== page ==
China has exported 11 satellites to nine countries.
Chinese poets have often used the cuckoo’s arrival as a symbol of homecoming, but fewknewwhere the bird came from.
Now, modern technology has provided the answer. Satellite tracking has shown that thecommoncuckoo can travel up to 12,000 kilometers between its winter grounds, as far away as East Africa, and its summer home in Beijing.
Chinese and British ornithologists and bird lovers caught 16 cuckoos in three Beijingwetland parks inMay, and fitted satellite tracking tags to five of the birds.
Data show that a male bird dubbed “Skybomb Bolt” completed a 3,700 km nonstop flight from central India, across the Arabian Sea, to Somalia earlier in November, while two birds flew to northern India. The other two were missing.
It is thought to be the longest migration route known for any cuckoo — much longer than that of the European cuckoo.
“Before leaving India, he had already traveled nearly as far as some UK cuckoos do on their entire migration,” Chris Hewson, a researcher and member of the British Trust for Ornithology, said of Skybomb Bolt. “Watching how it has made the world look small is a fantastic and humbling experience.”
Beijing cuckoos typically fly south in October and return in April. Though well-known for their distinctive call, the birds are secretive. Shi Yang, a birdwatcher for 10 years, says cuckoos usually perch in the dense tree canopy.
“They are rarely seen unless they fly,” Shi said, so the birds are difficult to study, confounding ornithologists who speculate on their flight paths. The population, breeding seasons and threats they face are still unknown.
Only in recent years have tracking devices become small enough for a cuckoo to carry. In the past, satellite technology was only able to track larger birds, such as red-crowned cranes and whooper swans.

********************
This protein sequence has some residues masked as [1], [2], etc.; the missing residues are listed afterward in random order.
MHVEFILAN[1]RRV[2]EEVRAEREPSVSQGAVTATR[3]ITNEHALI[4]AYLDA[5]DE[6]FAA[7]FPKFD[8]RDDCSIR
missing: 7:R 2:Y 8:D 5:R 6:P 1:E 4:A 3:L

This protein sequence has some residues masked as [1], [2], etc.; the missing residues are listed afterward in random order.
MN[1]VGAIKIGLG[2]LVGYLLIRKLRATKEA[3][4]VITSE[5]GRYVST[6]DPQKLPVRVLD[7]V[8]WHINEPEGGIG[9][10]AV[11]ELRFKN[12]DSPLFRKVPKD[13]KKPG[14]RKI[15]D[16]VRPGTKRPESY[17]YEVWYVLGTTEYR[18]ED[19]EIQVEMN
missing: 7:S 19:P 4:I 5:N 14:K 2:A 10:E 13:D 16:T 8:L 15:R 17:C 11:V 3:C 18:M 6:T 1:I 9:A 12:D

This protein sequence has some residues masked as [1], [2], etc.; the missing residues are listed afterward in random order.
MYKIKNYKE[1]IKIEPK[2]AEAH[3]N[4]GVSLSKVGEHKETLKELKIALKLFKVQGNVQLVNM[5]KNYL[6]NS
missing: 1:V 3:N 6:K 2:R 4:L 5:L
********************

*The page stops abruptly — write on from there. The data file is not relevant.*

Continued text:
“In the future, when technology advances, we hope to track different, smaller birds too,” said Terry Townshend, an organizer of the project and founder of Birding Beijing, an NGO.
Townshend, a Briton who has been bird-watching in Beijing for five years, said schools have participated in the project, broadening its impact beyond traditional science circles. He frequently visits schools, gives lectures and leads bird-watching trips so that students can follow the cuckoos’ progress and learn more about their habitat.
In August, Beijing middle school students, who were studying the Olympics at the time, gave Skybomb Bolt his name — after world-champion Jamaican sprinter Usain Bolt.
Illegal netting of migratory birds has been reported frequently in China this year, reinforcing the importance of public engagement, Townshend said.
“People want to protect what they love, but they can only love what they know,” he said. “It’s important to tell more people about the incredible journeys. When people learn about the cuckoo, they want to protect it.”
Watching how it has made the world look small is a fantastic and humbling experience.” Chris Hewson, researcher and member of the British Trust for Ornithology